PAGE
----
At least once every year or two it seems, we have to have an outburst of this sob story, often wrapped in some pseudo-science, as it is this time. (An earlier case here.) The giveaway fact in this latest study is that 60% of the new faculty hires had no discernible political ideology. This might have given the authors some pause, especially given the small sample size they started with. But perhaps 60% had no discernible political ideology because political ideology just isn't relevant to most of what law teachers and scholars do? Here is my colleague Richard Epstein:
Law is a profession, and you have to know such things as the civil rules of procedure and corporations. The subject matter requires technical knowledge. There are right and wrong answers. The gap therefore among law professors may be large on such questions as do we believe in constitutional originalism. But by the same token, the technical and professional anchor tends to bring the two sides closer together, for the great benefit of the profession. That is perhaps why it is often hard to figure out where academics stand on the political spectrum from reading their legal writings.
"[P]olitical orientation" isn't what matters for viewpoint diversity in legal scholarship and legal education, except, perhaps, on a very small number of topics. For the bulk of the legal curriculum, viewpoint diversity means differing views about what you call the "technical" questions—causation in tort law, default rules in contract, the foundations of the hearsay exceptions, and so on—but which I am inclined to describe as the bread and butter of a legal education.
(And let me add that in an era of "globalization," the striking thing about American law faculties is how far to the right they are, but that's a topic for a different day.)
Now the real story, it seems to me, is about the massive advantage job seekers on the political right have in virtue of the coordinated activities of the Federalist Society, which funds multi-day academic "boot camps" to educate those on the right seeking teaching jobs in all aspects of the process, including job talks, interviews, and self-presentation, both in person and in writing. There is simply nothing like this available to a "liberal" academic job seeker who doesn't happen to graduate from a law school (like Chicago) that provides similar support to its alumni on the teaching market.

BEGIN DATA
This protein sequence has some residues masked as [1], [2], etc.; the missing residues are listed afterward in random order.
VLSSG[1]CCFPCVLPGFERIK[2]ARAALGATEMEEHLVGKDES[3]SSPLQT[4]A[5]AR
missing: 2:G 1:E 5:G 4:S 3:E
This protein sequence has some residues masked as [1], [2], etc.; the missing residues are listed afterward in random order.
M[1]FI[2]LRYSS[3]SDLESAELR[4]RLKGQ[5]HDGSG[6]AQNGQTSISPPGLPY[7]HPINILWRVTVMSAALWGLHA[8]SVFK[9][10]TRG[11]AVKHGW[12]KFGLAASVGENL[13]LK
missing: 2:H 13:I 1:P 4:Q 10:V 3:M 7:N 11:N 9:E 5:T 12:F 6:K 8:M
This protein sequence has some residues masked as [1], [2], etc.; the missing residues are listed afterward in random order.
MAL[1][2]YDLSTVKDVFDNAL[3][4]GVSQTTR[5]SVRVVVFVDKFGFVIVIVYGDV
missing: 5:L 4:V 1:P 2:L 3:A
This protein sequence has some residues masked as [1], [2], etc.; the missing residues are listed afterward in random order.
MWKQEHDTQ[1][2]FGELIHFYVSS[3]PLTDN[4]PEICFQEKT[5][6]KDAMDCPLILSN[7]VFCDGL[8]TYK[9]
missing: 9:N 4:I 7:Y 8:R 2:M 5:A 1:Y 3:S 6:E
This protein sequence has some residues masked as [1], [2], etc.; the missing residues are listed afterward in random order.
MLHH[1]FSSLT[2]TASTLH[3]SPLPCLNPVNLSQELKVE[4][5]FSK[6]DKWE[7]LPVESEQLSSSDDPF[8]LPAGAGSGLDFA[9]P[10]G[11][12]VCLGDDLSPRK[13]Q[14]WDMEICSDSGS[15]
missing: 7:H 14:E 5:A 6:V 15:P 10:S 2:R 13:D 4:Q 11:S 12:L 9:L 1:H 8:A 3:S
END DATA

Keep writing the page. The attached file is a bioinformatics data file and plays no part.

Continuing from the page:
And then, of course, once Federalist academics are in teaching, they benefit from a continuous stream of invitations to speak at Federalist Society events at law schools across the country, which gives them an exposure not available to young legal academics not on the right. (Federalist Society events, to their credit, generally involve speakers with opposing views, but the 'opposition' is usually drawn from the local faculty, not outsiders.) Watching this parade of events at Chicago and before that at Texas, I am struck by the fact that the majority of conservative academics brought through would probably not be invited to a workshop at the school on the intellectual or scholarly merits, in any case, certainly not with the frequency with which they get brought through courtesy of the Federalist Society. So the Federalist Society network is a powerful leg up in terms of visibility for young legal academics on the right.
So perhaps it is time to retire this sob story. Political ideology doesn't really figure in scholarship outside of fields with little law, like constitutional law, and the advantages available to young legal scholars and aspiring academics on the right dwarf those available to anyone else.
There's a short article on the new report in the ABA Journal; its conclusions are pretty tepid and uninteresting. More interesting is the chart (in the appendix after p. 53) showing changes in the ranking methodology over time. (There is a typo in the weight of academic reputation for 2003 and 2004, however--it was 25% during that whole period, not 15%.) In the early-to-mid-1990s, there were a lot of changes, which one would expect from an amateur enterprise. Some of the changes were constructive: e.g., dropping average starting salaries which, unadjusted for differences in cost-of-living, were an utterly worthless measure. The report, however, fails to note the single most significant methodological change in the last dozen years, namely, the decision in 1999 to adjust instructional expenditures (the tail the wags the ranking dog) for differences in cost-of-living. That was also the year U.S. News stopped printing the "faculty resources rank," since it would have made it obvious how much that one criterion was determining the overall result.